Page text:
Methadone is a common drug that is given to help a person get through a heroin detox. However, it is not accurate to say that methadone is easier or harder to quit than heroin, but it can be effective at helping people get through a drug detox.
About Methadone Addiction
Methadone is commonly used in a medically supervised environment to help people overcome opiate addictions. Methadone maintenance treatment is extremely beneficial to the medical field in helping people through opiate withdrawals, but it is an opiate drug itself, and people who abuse the drug and who do not take it in a medically supervised environment can develop an addiction the drug.
Methadone is an opiate itself and when taken in high doses can cause the euphoric and pain blocking effects that people like when they abuse opiates. Methadone in legally prescribed doses is typically not addictive, but when people continue to abuse the drug they may develop an addiction to it.
According to the National Institute on Drug Abuse, methadone is a long-acting artificial opiate that acts on the same receptors in the brain as heroin does. Adversely, methadone unlike heroin, has a slow onset and long duration when taken orally and as directed. Prescribed methadone is not intoxicating or sedating when taken in the right doses and does not interfere with ordinary activities like driving a car. It does, however, effectively suppress opiate withdrawal and relieve drug cravings that cause people to relapse.
When a person develops an addiction to methadone, they will continually seek out and use the drug. Over time, they may begin to develop a dependency to the drug which will cause them to go through withdrawal symptoms once they stop using. However, they clearly will not be able to receive methadone maintenance treatment to help them through their withdrawals, but there are other treatment options.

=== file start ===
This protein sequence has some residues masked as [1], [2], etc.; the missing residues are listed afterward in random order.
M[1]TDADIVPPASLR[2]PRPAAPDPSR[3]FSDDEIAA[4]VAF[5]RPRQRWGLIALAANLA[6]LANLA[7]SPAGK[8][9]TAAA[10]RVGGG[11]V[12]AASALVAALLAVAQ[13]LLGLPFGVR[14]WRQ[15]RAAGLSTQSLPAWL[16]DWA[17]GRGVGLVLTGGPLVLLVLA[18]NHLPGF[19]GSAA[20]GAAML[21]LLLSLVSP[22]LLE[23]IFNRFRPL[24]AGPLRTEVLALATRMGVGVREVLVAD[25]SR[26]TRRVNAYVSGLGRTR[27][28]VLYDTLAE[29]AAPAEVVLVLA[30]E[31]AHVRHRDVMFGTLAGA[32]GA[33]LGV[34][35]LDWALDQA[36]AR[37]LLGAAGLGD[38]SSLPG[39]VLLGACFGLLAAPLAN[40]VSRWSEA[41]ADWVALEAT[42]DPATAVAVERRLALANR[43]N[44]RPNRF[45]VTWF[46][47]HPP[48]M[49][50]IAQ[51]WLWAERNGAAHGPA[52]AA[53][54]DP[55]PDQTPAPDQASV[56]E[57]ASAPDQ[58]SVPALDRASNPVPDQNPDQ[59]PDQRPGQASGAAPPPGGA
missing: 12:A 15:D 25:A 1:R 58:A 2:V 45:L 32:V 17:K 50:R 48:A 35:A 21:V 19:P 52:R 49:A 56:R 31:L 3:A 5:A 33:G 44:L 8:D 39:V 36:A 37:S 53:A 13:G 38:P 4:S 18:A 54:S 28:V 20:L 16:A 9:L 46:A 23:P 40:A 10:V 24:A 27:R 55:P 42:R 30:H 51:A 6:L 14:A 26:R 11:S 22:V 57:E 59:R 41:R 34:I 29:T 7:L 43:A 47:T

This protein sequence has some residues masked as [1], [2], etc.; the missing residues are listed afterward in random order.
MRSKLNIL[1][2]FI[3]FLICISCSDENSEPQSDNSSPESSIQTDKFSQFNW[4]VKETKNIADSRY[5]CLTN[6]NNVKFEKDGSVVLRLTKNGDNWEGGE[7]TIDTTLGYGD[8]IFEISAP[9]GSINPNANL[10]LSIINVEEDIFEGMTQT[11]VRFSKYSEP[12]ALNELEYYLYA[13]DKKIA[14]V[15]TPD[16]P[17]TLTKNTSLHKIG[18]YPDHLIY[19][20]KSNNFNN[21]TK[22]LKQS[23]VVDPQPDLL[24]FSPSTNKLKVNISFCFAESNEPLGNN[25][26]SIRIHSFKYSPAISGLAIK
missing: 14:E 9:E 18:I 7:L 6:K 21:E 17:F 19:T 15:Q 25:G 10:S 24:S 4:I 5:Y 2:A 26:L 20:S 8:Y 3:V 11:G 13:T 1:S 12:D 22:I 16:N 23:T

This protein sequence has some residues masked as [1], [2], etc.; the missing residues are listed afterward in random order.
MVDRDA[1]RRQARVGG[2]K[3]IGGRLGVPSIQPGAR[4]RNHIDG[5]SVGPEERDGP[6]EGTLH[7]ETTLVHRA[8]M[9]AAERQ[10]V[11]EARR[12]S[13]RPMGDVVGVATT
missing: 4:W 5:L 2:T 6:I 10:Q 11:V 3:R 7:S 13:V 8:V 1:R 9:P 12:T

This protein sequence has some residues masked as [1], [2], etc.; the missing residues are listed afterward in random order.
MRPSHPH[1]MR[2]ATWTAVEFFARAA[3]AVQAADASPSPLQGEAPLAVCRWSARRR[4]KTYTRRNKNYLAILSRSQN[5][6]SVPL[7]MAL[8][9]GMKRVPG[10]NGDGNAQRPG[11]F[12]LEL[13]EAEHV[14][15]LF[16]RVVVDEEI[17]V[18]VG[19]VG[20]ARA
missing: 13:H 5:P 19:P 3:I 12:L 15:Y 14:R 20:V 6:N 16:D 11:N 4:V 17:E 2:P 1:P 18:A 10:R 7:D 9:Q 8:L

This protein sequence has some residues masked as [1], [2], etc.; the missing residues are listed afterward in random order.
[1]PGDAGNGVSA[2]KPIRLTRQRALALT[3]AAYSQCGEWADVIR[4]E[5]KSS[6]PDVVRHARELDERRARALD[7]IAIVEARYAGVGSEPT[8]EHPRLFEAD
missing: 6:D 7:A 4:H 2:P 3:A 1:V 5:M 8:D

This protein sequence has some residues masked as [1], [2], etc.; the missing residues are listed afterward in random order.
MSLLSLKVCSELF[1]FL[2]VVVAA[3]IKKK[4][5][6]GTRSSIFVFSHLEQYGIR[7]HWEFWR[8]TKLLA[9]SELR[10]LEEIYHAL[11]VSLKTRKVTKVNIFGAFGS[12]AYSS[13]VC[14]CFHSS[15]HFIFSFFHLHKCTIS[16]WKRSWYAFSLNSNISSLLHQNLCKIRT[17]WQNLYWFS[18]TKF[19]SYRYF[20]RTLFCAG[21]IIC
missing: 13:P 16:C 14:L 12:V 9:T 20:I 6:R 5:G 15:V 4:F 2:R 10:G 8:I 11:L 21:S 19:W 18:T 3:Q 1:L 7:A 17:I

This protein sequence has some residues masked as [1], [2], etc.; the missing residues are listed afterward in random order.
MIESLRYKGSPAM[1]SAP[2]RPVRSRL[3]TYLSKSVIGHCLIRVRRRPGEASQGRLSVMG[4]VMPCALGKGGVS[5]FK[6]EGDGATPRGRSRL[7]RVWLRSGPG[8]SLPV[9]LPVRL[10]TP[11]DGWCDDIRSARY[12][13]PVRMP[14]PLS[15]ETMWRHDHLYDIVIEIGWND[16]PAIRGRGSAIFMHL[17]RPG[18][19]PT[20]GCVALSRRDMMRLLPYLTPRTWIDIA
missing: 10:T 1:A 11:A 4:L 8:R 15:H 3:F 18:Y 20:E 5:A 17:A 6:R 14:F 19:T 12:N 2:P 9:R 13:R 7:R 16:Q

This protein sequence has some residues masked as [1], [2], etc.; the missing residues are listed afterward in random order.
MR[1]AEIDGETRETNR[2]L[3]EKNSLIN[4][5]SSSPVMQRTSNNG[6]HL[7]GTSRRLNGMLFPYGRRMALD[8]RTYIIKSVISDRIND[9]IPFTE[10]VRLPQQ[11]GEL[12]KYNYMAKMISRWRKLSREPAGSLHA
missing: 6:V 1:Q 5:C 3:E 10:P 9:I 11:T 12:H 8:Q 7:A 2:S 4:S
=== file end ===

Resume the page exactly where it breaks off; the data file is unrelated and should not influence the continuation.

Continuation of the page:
Is Methadone Harder to Quit than Heroin?
An addiction is a brain disease that requires treatment to cure, so no matter if a person is addicted to heroin or methadone, addiction is the disease and there is no difference behind the mentality of using the drug. However, there may be a difference in the physical withdrawal symptoms from the two drugs.
Heroin is a bit stronger than methadone, but if a person is abusing large amounts of methadone then they will receive the same level of strength as heroin. Withdrawal symptoms from heroin and methadone may be the same, but if a person has been abusing heroin for a long time and is taking higher doses of the drug than the person taking methadone, their withdrawal symptoms will probably be more intense and they will probably last longer than the methadone user.